but it is easier to discuss this single (most frequently used)
case.

Another reason for setting the intercept argument to FALSE is if
you have already explicitly modeled the intercept in the data by including a
column of 1s. In Excel 2002 and in earlier versions of Excel, the best solution is to
ignore the column of 1s and to call LINEST with this column missing from
known_x’s and with the intercept argument set to TRUE. Excel 2002 and earlier
versions of Excel always return results that are not correct when the intercept argument
is set to FALSE. For Excel 2003 and for later versions of Excel, this approach is also preferred, although the
formulas have been corrected for Excel 2003 and for later versions of Excel.

The performance of LINEST
in earlier versions of Excel (or more precisely, the performance of the
Analysis ToolPak’s linear regression tool that calls LINEST) has been
justifiably criticized (see the “References” section in this article for more
information). The main concern about Excel’s linear regression tools is a lack
of attention to issues of collinear (or nearly collinear) predictor variables.
Using datasets that were provided by the National Institute for Standards and
Technology (NIST, formerly the National Bureau of Standards) that were designed
to test the effectiveness of statistical software, numeric inaccuracies were
found in the areas of linear regression, analysis of variance, and non-linear
regression. In Excel 2003 and in later versions of Excel, these problems have been addressed, except for
non-linear regression, caused by an issue with the Solver add-in instead of
with the statistical functions or the Analysis ToolPak. The RAND function in
Excel was also put through standard tests of randomness and reported subpar
results. The RAND function has also been revised in Excel 2003 and in later versions of Excel.

LINEST was using the “Normal Equations” for finding regression
coefficients. This method is less stable numerically than Singular Value
Decomposition or QR Decomposition. Excel 2003 and later versions of Excel have implemented QR Decomposition.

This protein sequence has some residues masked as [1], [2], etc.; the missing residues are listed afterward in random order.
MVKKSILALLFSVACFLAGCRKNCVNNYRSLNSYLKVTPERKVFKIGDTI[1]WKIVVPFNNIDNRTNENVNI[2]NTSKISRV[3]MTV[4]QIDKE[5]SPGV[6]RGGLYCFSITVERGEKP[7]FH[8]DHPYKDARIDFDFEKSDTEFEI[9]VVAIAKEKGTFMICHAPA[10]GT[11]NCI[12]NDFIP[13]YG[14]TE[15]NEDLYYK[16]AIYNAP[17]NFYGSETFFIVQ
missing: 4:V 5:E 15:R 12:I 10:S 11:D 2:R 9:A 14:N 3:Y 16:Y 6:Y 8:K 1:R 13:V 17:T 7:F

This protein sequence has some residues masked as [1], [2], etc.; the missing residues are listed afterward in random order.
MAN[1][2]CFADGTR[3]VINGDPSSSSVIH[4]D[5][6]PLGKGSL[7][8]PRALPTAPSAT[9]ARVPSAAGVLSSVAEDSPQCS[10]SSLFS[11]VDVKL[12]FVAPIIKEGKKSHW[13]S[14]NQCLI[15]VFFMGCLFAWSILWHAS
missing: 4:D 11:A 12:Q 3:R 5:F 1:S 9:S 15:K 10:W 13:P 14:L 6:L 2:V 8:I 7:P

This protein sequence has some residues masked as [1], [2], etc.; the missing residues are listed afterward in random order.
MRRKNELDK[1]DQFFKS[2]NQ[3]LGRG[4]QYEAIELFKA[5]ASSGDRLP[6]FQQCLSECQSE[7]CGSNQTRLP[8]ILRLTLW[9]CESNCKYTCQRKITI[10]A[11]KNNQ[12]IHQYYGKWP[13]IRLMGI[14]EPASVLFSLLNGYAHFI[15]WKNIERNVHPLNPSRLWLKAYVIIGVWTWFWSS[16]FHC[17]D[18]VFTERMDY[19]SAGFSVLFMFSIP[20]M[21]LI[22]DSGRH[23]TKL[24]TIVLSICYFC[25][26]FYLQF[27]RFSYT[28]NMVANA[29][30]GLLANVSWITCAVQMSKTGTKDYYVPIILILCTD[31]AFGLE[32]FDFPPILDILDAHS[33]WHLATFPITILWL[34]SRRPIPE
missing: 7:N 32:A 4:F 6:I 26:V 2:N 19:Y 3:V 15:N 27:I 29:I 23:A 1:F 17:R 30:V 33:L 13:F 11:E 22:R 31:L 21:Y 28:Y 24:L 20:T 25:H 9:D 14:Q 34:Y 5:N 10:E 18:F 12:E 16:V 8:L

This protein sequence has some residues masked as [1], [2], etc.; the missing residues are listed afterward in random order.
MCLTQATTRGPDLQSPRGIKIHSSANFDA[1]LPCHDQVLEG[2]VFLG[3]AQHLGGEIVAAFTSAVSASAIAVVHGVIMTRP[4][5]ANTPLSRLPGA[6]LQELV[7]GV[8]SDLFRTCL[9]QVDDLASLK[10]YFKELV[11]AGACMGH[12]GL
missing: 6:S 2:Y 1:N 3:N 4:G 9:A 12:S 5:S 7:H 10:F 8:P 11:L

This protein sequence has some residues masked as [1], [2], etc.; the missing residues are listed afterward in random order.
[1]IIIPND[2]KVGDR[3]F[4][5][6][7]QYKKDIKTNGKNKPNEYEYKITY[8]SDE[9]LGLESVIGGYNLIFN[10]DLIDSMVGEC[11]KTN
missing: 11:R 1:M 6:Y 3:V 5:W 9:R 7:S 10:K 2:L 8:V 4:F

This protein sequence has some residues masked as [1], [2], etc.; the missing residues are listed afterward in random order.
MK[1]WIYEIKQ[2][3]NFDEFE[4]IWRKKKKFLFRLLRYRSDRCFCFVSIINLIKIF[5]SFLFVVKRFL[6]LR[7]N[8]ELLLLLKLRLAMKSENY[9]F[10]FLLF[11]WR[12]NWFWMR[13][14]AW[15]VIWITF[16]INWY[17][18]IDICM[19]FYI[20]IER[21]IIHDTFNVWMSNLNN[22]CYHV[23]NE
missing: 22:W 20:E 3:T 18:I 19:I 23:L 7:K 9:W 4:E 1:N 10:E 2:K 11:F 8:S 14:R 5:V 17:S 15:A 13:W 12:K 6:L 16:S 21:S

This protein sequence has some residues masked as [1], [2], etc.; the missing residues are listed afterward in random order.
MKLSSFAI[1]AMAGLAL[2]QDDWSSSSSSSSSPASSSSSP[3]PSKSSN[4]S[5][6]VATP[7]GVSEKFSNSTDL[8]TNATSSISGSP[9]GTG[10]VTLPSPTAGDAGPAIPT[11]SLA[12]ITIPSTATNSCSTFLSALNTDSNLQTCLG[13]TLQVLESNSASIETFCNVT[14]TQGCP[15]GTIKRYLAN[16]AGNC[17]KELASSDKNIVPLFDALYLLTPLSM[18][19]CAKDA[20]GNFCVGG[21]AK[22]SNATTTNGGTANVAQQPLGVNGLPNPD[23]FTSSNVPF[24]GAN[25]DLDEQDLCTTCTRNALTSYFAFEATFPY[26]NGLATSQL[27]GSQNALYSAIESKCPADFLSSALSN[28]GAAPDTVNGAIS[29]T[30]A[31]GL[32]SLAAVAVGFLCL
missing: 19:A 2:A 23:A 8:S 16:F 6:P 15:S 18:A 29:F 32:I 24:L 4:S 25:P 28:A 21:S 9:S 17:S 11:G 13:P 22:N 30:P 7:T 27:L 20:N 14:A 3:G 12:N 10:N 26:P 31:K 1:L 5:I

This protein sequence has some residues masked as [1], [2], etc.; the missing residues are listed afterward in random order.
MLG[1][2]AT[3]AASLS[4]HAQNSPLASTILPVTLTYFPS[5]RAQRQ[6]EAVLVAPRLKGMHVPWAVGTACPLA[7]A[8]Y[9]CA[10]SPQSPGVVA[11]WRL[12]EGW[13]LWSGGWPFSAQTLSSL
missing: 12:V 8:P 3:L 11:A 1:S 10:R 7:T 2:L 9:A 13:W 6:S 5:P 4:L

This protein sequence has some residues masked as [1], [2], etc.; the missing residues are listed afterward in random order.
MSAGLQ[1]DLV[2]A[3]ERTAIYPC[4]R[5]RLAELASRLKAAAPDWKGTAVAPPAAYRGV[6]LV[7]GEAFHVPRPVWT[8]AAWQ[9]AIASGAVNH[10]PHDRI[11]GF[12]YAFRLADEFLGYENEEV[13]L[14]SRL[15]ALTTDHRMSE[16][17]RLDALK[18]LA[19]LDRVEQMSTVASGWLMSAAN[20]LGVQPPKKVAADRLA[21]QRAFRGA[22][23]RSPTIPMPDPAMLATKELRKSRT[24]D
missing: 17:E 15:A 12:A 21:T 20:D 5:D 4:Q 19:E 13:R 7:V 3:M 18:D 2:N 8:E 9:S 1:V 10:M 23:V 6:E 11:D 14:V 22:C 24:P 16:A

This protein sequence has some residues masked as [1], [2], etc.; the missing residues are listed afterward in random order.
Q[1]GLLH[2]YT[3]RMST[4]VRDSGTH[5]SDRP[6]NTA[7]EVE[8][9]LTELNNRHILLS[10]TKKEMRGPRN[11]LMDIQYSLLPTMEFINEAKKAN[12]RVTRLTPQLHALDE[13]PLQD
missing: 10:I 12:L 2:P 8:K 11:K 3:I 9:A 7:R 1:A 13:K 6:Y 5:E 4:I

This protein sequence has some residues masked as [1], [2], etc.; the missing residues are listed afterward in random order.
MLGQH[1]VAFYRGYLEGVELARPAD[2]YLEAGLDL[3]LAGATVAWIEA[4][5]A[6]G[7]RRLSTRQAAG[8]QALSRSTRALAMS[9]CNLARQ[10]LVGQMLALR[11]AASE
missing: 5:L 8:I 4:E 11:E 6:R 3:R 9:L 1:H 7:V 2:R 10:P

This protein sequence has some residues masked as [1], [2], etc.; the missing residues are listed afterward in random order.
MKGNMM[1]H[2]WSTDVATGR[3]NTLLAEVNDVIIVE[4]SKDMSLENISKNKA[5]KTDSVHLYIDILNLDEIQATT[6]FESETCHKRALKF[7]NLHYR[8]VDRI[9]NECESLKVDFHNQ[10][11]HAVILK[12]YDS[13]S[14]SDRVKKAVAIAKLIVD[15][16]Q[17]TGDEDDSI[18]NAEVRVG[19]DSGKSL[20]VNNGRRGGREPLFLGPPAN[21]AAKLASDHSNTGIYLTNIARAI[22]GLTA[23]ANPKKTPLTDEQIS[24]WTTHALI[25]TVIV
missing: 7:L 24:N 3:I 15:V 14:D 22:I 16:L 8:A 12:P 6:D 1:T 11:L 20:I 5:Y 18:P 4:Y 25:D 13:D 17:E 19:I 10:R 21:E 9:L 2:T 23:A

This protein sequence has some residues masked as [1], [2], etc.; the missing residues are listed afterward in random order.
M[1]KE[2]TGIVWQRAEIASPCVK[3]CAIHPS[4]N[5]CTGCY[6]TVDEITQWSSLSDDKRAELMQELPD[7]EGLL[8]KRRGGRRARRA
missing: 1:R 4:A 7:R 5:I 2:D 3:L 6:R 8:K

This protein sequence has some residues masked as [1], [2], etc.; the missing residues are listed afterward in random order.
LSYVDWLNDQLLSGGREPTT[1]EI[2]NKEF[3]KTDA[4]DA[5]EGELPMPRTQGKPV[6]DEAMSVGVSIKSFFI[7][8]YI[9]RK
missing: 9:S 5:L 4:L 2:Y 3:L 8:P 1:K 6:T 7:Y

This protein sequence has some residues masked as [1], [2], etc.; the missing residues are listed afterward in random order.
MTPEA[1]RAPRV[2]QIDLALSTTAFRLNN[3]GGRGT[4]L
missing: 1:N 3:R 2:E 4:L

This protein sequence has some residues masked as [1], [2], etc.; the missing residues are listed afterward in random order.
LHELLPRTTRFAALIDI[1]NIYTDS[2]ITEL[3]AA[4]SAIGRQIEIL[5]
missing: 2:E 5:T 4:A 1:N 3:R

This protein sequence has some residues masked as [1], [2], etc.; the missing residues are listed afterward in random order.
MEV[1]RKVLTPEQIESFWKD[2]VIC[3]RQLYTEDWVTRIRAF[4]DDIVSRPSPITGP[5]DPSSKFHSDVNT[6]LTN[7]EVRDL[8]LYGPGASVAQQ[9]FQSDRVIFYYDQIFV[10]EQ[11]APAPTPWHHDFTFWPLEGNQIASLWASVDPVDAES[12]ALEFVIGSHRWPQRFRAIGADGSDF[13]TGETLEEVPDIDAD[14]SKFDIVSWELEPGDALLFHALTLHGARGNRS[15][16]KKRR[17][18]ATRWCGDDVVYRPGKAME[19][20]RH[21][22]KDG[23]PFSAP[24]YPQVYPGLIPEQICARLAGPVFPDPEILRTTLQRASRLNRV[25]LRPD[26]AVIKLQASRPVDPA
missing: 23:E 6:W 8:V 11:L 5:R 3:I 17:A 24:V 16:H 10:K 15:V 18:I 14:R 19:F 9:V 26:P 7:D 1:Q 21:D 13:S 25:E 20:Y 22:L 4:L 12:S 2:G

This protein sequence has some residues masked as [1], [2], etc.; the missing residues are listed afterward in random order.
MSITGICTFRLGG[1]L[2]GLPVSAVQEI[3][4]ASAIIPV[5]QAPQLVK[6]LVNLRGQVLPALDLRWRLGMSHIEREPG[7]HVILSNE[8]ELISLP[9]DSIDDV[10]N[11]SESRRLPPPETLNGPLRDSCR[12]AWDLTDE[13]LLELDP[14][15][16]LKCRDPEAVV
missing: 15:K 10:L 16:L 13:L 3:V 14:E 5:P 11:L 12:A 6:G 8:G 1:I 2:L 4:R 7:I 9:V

While this is a standard technique that is described in many texts, a small
example is discussed in this article. QR Decomposition effectively analyzes
collinearity issues and excludes any data column from the final model if that
column can be expressed as a sum of multiples of the included columns. Near
collinearity is treated in the same way; a set of columns is nearly collinear
if, when you try to express one data column as a sum of multiples of others,
the resulting fit is extremely close. For example, the sum of squared
differences between the data column and the fitted values is less than
10^(-12).

The LINEST Help file has been updated in Excel
2003 and in later versions of Excel.

In summary, the main changes are as follows:

  • The computational formulas for additional statistics (such
    as r-squared and various sums of squares) that are used when intercept is set
    to FALSE have been corrected.
  • QR Decomposition has been implemented for solving all
    cases, regardless of the settings of the third and fourth arguments.

Syntax

LINEST(known_y's, known_x's, intercept, statistics)

The arguments, known_y’s and known_x’s, must be arrays or cell ranges
that have related dimensions. If known_y’s is one column by m rows, known_x’s
should be c columns by m rows where c is greater than or equal to one; c is the
number of predictor variables; and m is the number of data points. (Similar
relationships must hold if known_y’s is laid out in a single row; known_x’s
should be in r rows where r is greater than or equal to one row, and
known_y’s and known_x’s should have the same number of columns.) The intercept
and statistics arguments must be set to TRUE or FALSE (or 0 or 1, which Excel